WHAT IS AROMATHERAPHY?
Aromatherapy has a rich history dating back to the early 20th century when French chemist René-Maurice Gattefossé discovered the healing properties of lavender and coined the term "aromatherapy." Essential oils were found to have therapeutic possibilities, and their natural form was found to be more effective than isolated or synthetic compounds
Dr. Jean Valnet, another French doctor and scientist, further explored the use of essential oils in treating medical and psychiatric disorders, publishing his findings in 1964.
Aromatherapy goes beyond just aroma and emotions. Each essential oil has unique components that interact with the body's chemistry, affecting specific organs and systems. When applied through massage, essential oils are absorbed through the skin and carried in the bloodstream
Essential oils have varying absorption rates through the skin. They can have pharmacological effects by interacting with hormones and enzymes, physiological effects by calming or stimulating the body, and psychological effects when inhaled.
Aromatherapy is related to herbal medicine, as essential oils are one way to harness a plant's therapeutic properties. Synergistic blends can enhance the effects of essential oils.
It is generally recommended to use essential oils in external products due to their high concentration and potential for irritation when used undiluted on sensitive areas. Inhalation of essential oils can affect mood, emotions, and induce physiological changes.
Synthetic fragrances used in many cosmetic products do not offer the same aromatherapeutic and beneficial properties as natural essential oils.
By understanding the history and benefits of aromatherapy, consumers can make informed choices when selecting products for their well-being
HOW ORGANIC PLANT ESSENTIAL OILS WORK IN OUR BODY?
Essential oils are versatile in addressing various skin concerns caused by underlying conditions. Antiseptics like thyme, sage, and lavender are useful for cuts and blemishes. Anti-inflammatory oils such as chamomile and yarrow benefit eczema and swelling. Fungicidal oils like tea tree and myrrh are effective against athlete's foot. Stimulating and healing agents like rose and benzoin aid in burns and wounds. Deodorants such as bergamot and lemongrass help with excessive sweating. Insect repellents like citronella and cedarwood combat pests.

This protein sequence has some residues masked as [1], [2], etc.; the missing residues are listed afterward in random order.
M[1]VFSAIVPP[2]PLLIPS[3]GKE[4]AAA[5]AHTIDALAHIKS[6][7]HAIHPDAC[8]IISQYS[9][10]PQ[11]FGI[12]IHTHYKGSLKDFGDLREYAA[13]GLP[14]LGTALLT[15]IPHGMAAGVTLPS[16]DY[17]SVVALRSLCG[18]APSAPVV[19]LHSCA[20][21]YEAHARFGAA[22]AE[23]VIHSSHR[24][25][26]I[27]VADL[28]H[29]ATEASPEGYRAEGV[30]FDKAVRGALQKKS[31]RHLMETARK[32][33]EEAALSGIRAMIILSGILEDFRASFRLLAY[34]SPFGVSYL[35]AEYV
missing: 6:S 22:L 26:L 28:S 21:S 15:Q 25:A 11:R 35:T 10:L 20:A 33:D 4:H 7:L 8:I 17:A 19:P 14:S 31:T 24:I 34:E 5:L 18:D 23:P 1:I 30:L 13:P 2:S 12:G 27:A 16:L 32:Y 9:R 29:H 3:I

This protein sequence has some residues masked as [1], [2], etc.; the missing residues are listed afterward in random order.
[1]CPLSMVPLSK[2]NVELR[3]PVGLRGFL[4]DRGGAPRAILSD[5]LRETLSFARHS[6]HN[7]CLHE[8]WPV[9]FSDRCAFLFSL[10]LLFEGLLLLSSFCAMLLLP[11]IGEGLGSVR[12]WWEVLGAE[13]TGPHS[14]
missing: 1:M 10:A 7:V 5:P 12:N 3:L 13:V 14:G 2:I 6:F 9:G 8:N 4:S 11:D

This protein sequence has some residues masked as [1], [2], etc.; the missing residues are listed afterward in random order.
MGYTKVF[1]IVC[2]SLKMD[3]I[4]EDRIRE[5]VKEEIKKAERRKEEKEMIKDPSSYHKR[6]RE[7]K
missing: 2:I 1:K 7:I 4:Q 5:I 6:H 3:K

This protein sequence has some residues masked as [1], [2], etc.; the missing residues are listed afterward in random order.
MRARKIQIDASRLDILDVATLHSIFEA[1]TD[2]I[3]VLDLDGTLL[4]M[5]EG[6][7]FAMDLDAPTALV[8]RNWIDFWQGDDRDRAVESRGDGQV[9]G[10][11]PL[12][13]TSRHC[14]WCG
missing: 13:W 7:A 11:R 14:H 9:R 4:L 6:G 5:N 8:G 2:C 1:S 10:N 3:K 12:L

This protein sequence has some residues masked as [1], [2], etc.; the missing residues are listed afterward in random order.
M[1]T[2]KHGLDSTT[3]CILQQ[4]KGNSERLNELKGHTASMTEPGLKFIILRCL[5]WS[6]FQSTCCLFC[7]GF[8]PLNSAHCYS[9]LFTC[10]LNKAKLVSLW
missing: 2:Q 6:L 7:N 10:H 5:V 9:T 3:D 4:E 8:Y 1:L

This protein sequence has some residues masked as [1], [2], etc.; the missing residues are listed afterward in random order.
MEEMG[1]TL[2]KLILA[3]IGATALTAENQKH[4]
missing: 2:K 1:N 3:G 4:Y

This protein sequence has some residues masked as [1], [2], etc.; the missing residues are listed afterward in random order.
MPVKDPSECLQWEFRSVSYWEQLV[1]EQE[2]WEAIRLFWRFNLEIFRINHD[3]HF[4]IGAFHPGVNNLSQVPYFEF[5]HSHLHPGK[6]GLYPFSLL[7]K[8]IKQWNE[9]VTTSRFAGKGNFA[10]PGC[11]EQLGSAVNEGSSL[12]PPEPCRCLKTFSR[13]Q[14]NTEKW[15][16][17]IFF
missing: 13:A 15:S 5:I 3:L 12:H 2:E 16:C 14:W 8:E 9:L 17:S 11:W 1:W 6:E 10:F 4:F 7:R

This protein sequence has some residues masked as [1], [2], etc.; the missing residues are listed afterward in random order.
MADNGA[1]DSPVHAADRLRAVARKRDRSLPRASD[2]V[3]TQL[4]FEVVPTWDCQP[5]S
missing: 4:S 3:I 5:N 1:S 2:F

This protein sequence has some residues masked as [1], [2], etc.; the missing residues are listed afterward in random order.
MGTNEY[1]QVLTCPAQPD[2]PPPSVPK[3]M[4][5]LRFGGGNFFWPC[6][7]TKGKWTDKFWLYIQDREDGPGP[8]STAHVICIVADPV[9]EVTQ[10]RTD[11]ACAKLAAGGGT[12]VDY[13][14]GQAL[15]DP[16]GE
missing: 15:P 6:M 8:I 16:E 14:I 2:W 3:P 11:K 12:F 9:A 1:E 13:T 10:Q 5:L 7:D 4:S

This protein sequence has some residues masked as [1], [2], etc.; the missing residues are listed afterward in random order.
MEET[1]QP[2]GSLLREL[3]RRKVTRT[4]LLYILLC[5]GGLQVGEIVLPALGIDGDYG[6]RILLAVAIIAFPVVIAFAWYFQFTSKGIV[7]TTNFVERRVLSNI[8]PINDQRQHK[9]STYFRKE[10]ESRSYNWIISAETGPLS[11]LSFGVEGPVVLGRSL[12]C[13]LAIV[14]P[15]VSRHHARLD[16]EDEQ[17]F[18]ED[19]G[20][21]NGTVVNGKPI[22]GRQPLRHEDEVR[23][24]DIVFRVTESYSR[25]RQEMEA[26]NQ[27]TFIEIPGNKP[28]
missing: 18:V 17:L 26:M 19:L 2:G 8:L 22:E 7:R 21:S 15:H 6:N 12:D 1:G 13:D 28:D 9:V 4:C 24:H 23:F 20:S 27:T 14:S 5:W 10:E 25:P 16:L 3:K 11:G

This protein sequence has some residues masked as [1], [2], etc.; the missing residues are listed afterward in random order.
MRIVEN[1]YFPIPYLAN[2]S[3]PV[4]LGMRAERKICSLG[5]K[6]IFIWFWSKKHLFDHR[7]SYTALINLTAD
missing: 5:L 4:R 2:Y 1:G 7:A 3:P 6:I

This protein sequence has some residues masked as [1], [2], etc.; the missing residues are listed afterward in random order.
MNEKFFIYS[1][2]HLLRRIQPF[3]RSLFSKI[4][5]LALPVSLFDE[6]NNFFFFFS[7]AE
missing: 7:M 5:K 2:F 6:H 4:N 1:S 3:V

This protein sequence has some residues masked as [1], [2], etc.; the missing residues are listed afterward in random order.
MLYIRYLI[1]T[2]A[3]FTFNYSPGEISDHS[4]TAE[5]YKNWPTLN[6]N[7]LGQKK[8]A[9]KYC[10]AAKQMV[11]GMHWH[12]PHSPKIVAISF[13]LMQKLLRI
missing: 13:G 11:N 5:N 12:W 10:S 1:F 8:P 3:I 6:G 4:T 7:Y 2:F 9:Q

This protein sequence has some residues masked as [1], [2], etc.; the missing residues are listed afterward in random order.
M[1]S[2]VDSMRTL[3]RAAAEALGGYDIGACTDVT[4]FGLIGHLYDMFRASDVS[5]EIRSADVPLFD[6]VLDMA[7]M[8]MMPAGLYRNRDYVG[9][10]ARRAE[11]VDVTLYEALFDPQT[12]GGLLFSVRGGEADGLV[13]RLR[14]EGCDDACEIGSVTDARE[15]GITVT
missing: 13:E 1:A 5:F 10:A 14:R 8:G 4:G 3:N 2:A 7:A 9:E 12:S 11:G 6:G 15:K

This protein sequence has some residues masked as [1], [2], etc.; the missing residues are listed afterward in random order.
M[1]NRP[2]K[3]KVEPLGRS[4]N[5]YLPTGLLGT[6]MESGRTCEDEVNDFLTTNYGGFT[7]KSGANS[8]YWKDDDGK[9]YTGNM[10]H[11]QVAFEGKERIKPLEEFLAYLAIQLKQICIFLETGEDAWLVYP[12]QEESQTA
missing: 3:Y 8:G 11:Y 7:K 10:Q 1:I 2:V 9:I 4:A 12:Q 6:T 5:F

Circulatory System, Muscles, and Joints:
Essential oils absorbed through the skin influence circulation. Rubefacient oils improve blood flow and alleviate inflammation. Hypotensives like lavender and lemon address high blood pressure, while rubefacients help with arthritis. Purifying agents aid in clearing blockages, and lymphatic stimulants are useful for cellulite. Circulatory tonics help with swelling and varicose veins.
Essential oils are beneficial for the nasal passages, throat, and lungs. Expectorants like eucalyptus and pine aid with respiratory conditions. Antispasmodics are useful for colic and asthma. Balsamic agents provide relief for congestion. Antiseptics combat flu and sore throat.
Essential oils stimulate white blood cell production and can prevent infectious diseases. Bactericidal and antiviral agents offer protection against colds and flu. Fever-reducing substances help lower body temperature. Diaphoretic oils promote sweating and toxin elimination.
Essential oils have varying effects on the central nervous system. Some oils have a soothing effect, while others are stimulating. Certain oils act as adaptogens, balancing the body's systems. Calming oils help with tension and insomnia, while stimulating oils boost energy. Nerve tonics strengthen the nervous system.
EXPLORING NATURAL PLANT ORIGINS:
The distinct scents we experience when peeling an orange, walking through a rose garden, or handling lavender are due to the volatile oils found in plants. These oils give spices and plants their unique aromas, flavours, and characteristic scents. While some plants, like oranges, have abundant volatile oils that easily evaporate, others, like roses, have a minimal amount, requiring large quantities of plant material to produce a small amount of oil.
What Is The Role of Volatile Oils in Plants?
The reasons why some plants contain volatile oils while others do not are not fully understood. However, it is believed that these oils play a role in attracting or repelling specific insects or animals. Plants learn from each other's experiences and produce similar pheromones to protect themselves. Volatile oils are also thought to contribute to a plant's perspiration, life processes, and defense against diseases. Due to their concentrated nature, they are often referred to as the "hormones" or "lifeblood" of a plant.
What Are The Various Parts Of Plants Yield Aromatic Oils?
Aromatic oils can be found in different parts of a plant, including seeds, tree bark, roots, leaves, flowers, wood, balsam, and resin. For instance, the bitter orange tree produces orange oil from its fruit peel, petitgrain from its leaves and branches, and neroli oil from its blossoms. The clove tree yields various volatile oils from its buds, stems, and leaves. Similarly, pine produces different oils from its needles, wood, and resin. The extraction and utilization of these diverse aromatic materials have evolved over time, tracing back to the origins of ancient civilizations.